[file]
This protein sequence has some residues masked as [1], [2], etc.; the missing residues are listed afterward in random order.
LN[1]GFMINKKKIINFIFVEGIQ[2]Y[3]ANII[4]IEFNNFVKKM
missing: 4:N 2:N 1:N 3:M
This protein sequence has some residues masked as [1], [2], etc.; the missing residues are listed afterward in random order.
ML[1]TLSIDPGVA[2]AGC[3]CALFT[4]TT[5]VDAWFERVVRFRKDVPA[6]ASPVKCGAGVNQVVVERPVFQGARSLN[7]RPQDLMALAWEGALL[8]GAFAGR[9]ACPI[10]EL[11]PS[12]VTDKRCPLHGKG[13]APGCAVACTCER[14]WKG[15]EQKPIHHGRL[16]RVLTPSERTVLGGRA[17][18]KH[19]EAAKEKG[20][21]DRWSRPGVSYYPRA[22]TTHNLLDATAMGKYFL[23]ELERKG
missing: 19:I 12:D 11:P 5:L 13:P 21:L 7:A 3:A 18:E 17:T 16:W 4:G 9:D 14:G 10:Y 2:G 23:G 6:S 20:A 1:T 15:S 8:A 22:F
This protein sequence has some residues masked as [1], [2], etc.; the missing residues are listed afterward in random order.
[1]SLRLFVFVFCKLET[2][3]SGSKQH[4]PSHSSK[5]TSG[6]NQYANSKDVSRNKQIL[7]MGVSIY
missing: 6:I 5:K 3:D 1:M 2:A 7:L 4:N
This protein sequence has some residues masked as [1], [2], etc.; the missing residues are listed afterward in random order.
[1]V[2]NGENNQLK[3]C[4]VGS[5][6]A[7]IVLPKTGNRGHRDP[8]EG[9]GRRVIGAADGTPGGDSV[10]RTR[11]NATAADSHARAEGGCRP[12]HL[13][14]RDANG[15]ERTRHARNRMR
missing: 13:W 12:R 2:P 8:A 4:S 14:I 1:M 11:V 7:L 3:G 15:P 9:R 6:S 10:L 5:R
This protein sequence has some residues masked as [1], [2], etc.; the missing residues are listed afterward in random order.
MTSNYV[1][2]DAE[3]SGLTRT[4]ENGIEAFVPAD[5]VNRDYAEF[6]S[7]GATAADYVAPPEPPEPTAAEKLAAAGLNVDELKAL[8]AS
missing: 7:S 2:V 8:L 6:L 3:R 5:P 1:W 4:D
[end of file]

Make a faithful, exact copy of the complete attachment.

This protein sequence has some residues masked as [1], [2], etc.; the missing residues are listed afterward in random order.
LN[1]GFMINKKKIINFIFVEGIQ[2]Y[3]ANII[4]IEFNNFVKKM
missing: 4:N 2:N 1:N 3:M
This protein sequence has some residues masked as [1], [2], etc.; the missing residues are listed afterward in random order.
ML[1]TLSIDPGVA[2]AGC[3]CALFT[4]TT[5]VDAWFERVVRFRKDVPA[6]ASPVKCGAGVNQVVVERPVFQGARSLN[7]RPQDLMALAWEGALL[8]GAFAGR[9]ACPI[10]EL[11]PS[12]VTDKRCPLHGKG[13]APGCAVACTCER[14]WKG[15]EQKPIHHGRL[16]RVLTPSERTVLGGRA[17][18]KH[19]EAAKEKG[20][21]DRWSRPGVSYYPRA[22]TTHNLLDATAMGKYFL[23]ELERKG
missing: 19:I 12:D 11:P 5:L 13:P 21:L 7:A 3:A 18:E 17:T 16:W 4:G 9:D 14:G 10:Y 2:G 23:G 6:S 20:A 1:T 15:S 8:A 22:F
This protein sequence has some residues masked as [1], [2], etc.; the missing residues are listed afterward in random order.
[1]SLRLFVFVFCKLET[2][3]SGSKQH[4]PSHSSK[5]TSG[6]NQYANSKDVSRNKQIL[7]MGVSIY
missing: 6:I 5:K 3:D 1:M 2:A 7:L 4:N
This protein sequence has some residues masked as [1], [2], etc.; the missing residues are listed afterward in random order.
[1]V[2]NGENNQLK[3]C[4]VGS[5][6]A[7]IVLPKTGNRGHRDP[8]EG[9]GRRVIGAADGTPGGDSV[10]RTR[11]NATAADSHARAEGGCRP[12]HL[13][14]RDANG[15]ERTRHARNRMR
missing: 13:W 12:R 2:P 8:A 4:S 14:I 1:M 11:V 7:L 3:G 15:P 9:R 6:S 10:L 5:R
This protein sequence has some residues masked as [1], [2], etc.; the missing residues are listed afterward in random order.
MTSNYV[1][2]DAE[3]SGLTRT[4]ENGIEAFVPAD[5]VNRDYAEF[6]S[7]GATAADYVAPPEPPEPTAAEKLAAAGLNVDELKAL[8]AS
missing: 7:S 2:V 8:L 6:L 3:R 5:P 1:W 4:D